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“The energy efficiency programs in these proposals would create jobs because energy efficiency improvements are labor intensive and net job creators. These programs would produce more construction and service-sector jobs than those energy sector jobs lost from reduced energy consumption,” said Steven Nadel, ACEEE executive director. “In addition, these programs would continue creating small numbers of jobs even after the stimulus period is over, because energy bill savings enable consumers and businesses to spend that money elsewhere in the economy.”
The Home Star program, also known as “Cash for Caulkers,” would provide rebates for energy efficiency improvements to homeowners. Customers would receive rebates for up to 50 percent of the project (or $1,500 per retrofit), or could upgrade a whole home with 20 percent energy savings for a $3,000 credit. In addition to reducing energy use and saving consumers money on their energy bills, ACEEE estimates that this program would create about 126,000 jobs in 2010 and then 36,000 jobs in 2011, improving up to 3 million homes at a cost of $6 billion dollars.
Commercial retrofits, also with significant potential as job creators, include the Building Star program introduced in legislation by Sens. Jeff Merkley (D-Ore.) and Mark Pryor (D-Ark.). This program, estimated to create 130,000 jobs in 2010 and then 57,000 jobs in 2011, would offer businesses rebates for up to 30 percent of the cost of improvements to lighting, insulation, and energy management for commercial buildings.
The third proposal would provide $4 billion in grants to manufacturers for investments in energy efficiency and clean energy product manufacturing projects. This proposal would provide additional funding to a $156 million U.S. Department of Energy (DOE) grant program that was initiated by ARRA stimulus legislation. “DOE received applications requesting over $3.8 billion in the ARRA funds, more than 24 times the amount available,” said Neal Elliott, ACEEE industrial program director. “The response demonstrates the pent-up demand for manufacturing efficiency investments. We have a large number of ‘shovel-ready’ projects waiting at DOE for additional funding.” ACEEE estimates that the additional grant funding would create 77,000 jobs in 2010 and then 91,000 jobs in 2011 from funding the existing, unfunded applications and from a solicitation for a second round of proposals.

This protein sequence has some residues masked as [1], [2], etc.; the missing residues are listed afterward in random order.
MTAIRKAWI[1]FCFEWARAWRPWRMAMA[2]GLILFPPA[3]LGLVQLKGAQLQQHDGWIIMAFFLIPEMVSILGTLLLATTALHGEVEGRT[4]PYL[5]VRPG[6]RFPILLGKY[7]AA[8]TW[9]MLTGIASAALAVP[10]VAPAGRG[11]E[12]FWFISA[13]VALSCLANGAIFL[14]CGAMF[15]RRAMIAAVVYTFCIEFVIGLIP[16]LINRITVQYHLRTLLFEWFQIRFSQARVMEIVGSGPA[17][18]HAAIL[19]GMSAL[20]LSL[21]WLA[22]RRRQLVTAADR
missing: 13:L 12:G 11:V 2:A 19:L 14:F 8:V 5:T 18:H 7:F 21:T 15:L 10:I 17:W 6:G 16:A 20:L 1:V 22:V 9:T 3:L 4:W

“These estimates of job creation are probably conservative,” stated Nadel, “since we did not examine the impact of lower energy consumption on energy prices.When energy prices go down, money is freed up for spending in more labor-intensive parts of the economy.”
Details on ACEEE’s analyses of the proposed provisions can be found at www.aceee.org/energy/national/potential_leg.htm.
Publication date: 03/22/2010